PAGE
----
Tony Fyler takes time out.
I had a few problems with Time Heist when it was broadcast. In fact, for me, Time Heist was the first serious miss-step of Series 8, and remained my least favourite episode, even in the face of the Kill The Moon ‘hatching’ and the Forest of the Night oversweetened silliness, and even in the face of Missy’s in-flight safety briefing which ruined a good chunk of Cyber nightmare in Death In Heaven.
Doctor Who does heist movie is a pitch that gives you such scope, but when it was broadcast, Time Heist nearly sent me to sleep.
Why? Because it was all so massively predictable, relying on you not putting two and two together and making the only obvious four in the room, while leaning on sharp cuts to deliver pace and atmosphere, chronically mis-using Keeley Hawes, and being riddled with logical inconsistencies en route to a re-run of the Hide story.
So – contrary to the previous three episodes, Time Heist with hindsight had a lot to do. Rather than simply not deteriorating with distance, Time Heist actually had to improve with age if it was ever going to wring praise from me. So let’s see.
The pre-credits sequence actually stands up pretty well – Clara en route for another date with Danny (who doesn’t improve either with contemporaneous time, or with hindsight when you know he’ll soon be dead). The Doctor who apparently ‘has a whole day worked out’ despite throwing suggestions about, the adorable but highly-scripted misunderstanding of her going on a date, and the Tardis phone ringing to bring the Doctor ‘another playmate. The cut to the room with the would-be bank robbers all holding memory worms is well-managed, and the introductions are effectively, if unimaginatively handled by getting them all to declare their name, place of origin and agreement to the mission. It is this sort of script-writing heavy-handedness that annoyed me on first watch – it’s the equivalent of a novelist having their character look at themselves in the mirror so as to have an excuse for describing them to the reader. In other words, it’s lazy and clichéd, but let’s move the hell on because it doesn’t make me want to throw things at the screen a year on (probably because as I rewatch it, it’s Magician’s Apprentice day!). Oh, one very nice touch in the pre-credits though – the gold coming out of the case as they open it – if you’re going to steal, why not steal from Tarantino? And while the plot is pretty much right there in the title, there’s a sense of excitement built by the premise of the pre-credit sequence. Four people in a room, who’ve wiped their memories. OK, what’s that about?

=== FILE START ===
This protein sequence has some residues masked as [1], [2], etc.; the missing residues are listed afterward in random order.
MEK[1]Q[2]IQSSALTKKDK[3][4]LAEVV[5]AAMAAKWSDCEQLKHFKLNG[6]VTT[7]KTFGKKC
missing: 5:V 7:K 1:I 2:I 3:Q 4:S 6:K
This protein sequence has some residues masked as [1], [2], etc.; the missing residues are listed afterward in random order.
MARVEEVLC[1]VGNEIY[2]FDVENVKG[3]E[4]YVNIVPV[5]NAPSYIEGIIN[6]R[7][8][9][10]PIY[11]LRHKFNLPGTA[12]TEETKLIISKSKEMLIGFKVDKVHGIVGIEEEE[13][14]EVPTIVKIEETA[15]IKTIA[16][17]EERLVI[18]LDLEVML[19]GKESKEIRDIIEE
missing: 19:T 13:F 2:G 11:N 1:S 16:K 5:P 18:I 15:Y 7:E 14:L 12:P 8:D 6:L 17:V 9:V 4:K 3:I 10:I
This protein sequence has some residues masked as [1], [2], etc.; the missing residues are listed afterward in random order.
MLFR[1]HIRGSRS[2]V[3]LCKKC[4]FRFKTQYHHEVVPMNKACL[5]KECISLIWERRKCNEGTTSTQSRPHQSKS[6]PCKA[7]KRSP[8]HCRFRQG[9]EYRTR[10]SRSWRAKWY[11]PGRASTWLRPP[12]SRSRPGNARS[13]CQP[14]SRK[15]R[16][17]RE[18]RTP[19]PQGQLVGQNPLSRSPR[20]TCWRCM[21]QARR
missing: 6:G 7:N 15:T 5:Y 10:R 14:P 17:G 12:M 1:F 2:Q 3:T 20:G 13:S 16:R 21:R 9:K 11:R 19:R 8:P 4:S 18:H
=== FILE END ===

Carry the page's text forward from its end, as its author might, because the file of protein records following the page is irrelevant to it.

Immediately after the credits though, there are two acres more of the lazy exposition – screens show ‘the Architect’ and he talks the robbers and we the audience through the bank of Karabraxos. There is of course usually a scene like this in heist movies. Think Ocean’s Eleven (modern version), and you can hear George Clooney outlining the number of cons that need to be pulled off to get from A to B to C, C being the vault where all the money is. But there’s something – perhaps it’s simply the tediously treated voice of the Architect – that makes the expositional info-dumping here feel especially uninspired and uninspiring. The briefing scene should fill you with a sense of the scale of the mission, but it’s treated here almost like a joke, almost like a promotional video for the bank security firm – a feeling probably down to the use of the glowing golden “K” logo to switch from scene to scene, and the slightly stilted movement of the extras it stars.
Switching to Miss Delphox, we can’t help look at her office and think “Yowzer – no budget left then?” It may well be designed to tip us off about her status as a clone, but it looks like cheap 80s Who, and I can’t say this often enough, but Keeley Hawes is mis-cast behind those enormous owl glasses. She’s great in any number of roles, but as the head of security at the most impregnable bank in the universe – no.